In 1878, at the death of Victor Emmanuel II, who had assumed the title of king of Italy in 1861 with the creation of the Italian State, the Parliament decided to build, in Rome, a monument dedicated to the first king of unified Italy, thus called Vittoriano (from “Victor”).
All along the walls of the staircase leading to the Museum, there are numerous engravings that illustrate the events which prepared the Risorgimento, from the diffusion of the ideals of the French Revolution to the evoking of the exploits of Napoleon: in general, these are symbolic depictions which sometimes take up themes from the classical antiquity and turn them into allegories of modern history. The first section of the Museum is dedicated to the chief protagonists of the Risorgimento.
Big caskets expose relics, paintings and documents concerning Garibaldi, Mazzini and Cavour, while parallel sections illustrate other figures associated with the history of the 19th century. The gallery is divided into single sections pivoting on the major stages of the Risorgimento struggles: from the Restoration, which followed the fall of Napoleon, to 1848; from the Roman Republic set up in 1849 to the exploits of the Thousand (1860), to the rejoining of Rome to Italy (1870).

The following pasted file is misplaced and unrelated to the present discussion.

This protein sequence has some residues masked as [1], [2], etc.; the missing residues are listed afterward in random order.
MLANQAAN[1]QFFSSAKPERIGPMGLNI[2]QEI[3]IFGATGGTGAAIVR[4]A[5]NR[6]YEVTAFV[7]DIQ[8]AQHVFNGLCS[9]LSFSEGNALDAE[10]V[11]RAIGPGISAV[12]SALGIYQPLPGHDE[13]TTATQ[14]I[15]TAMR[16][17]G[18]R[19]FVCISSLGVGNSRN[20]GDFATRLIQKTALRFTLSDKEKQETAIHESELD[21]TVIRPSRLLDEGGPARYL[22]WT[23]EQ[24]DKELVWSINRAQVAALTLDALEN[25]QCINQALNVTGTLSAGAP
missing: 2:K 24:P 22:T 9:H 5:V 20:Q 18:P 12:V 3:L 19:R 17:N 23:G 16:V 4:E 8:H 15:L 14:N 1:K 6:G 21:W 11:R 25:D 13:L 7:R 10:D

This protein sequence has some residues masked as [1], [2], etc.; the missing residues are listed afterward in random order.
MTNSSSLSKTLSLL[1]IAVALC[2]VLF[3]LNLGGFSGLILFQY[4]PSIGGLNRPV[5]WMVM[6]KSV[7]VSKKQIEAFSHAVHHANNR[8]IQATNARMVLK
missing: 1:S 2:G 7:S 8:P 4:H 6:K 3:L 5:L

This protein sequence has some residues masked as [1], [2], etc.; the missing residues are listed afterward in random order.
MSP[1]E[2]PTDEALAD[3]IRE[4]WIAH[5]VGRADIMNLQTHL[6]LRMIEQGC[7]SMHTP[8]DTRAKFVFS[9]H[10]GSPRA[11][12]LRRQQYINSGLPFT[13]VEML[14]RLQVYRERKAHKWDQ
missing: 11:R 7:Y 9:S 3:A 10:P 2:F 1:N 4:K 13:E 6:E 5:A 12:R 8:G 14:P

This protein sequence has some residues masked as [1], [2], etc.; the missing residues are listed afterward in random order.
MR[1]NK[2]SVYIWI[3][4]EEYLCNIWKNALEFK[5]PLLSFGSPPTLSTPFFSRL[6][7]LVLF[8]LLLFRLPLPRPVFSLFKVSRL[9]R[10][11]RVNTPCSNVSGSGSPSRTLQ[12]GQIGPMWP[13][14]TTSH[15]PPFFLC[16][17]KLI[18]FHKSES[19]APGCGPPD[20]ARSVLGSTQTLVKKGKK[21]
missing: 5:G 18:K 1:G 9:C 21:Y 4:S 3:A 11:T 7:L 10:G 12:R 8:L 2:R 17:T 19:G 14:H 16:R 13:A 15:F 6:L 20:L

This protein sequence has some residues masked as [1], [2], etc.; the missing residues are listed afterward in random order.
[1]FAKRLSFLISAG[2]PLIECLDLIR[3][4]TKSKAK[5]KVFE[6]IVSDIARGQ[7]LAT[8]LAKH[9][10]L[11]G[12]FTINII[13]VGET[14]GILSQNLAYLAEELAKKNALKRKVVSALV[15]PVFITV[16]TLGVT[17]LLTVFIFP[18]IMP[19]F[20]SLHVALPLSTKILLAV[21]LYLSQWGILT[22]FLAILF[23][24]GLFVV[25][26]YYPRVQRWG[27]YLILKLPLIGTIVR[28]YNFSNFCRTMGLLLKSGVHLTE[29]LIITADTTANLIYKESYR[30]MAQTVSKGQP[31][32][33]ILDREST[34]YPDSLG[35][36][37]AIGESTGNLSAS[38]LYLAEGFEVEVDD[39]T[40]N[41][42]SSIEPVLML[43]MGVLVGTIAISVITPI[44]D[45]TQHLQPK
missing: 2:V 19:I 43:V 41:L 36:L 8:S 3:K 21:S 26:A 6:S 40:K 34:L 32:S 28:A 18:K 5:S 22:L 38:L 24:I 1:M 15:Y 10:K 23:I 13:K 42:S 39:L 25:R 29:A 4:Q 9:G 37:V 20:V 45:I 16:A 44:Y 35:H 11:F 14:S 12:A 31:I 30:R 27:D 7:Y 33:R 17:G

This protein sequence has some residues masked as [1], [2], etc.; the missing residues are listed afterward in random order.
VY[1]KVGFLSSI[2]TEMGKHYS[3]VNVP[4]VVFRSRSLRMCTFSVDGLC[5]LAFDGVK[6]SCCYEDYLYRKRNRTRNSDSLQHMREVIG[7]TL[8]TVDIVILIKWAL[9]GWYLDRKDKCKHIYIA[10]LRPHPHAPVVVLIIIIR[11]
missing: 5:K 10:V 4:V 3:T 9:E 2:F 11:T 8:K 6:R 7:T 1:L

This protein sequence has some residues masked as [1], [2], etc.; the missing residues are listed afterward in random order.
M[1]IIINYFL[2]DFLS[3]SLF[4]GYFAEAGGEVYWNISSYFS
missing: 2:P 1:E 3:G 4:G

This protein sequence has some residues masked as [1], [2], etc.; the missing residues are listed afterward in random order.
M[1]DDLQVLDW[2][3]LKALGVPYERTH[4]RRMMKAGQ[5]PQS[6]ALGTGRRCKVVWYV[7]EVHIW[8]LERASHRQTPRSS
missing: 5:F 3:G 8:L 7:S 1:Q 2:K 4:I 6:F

Entrance: Via dei Fori Imperiali\via San Pietro in Carcere
Opening hours: every days from 09:30 a.m to 6:30 p.m
Last admission 45 minutes before closing time.
Closed: The first monday of each month
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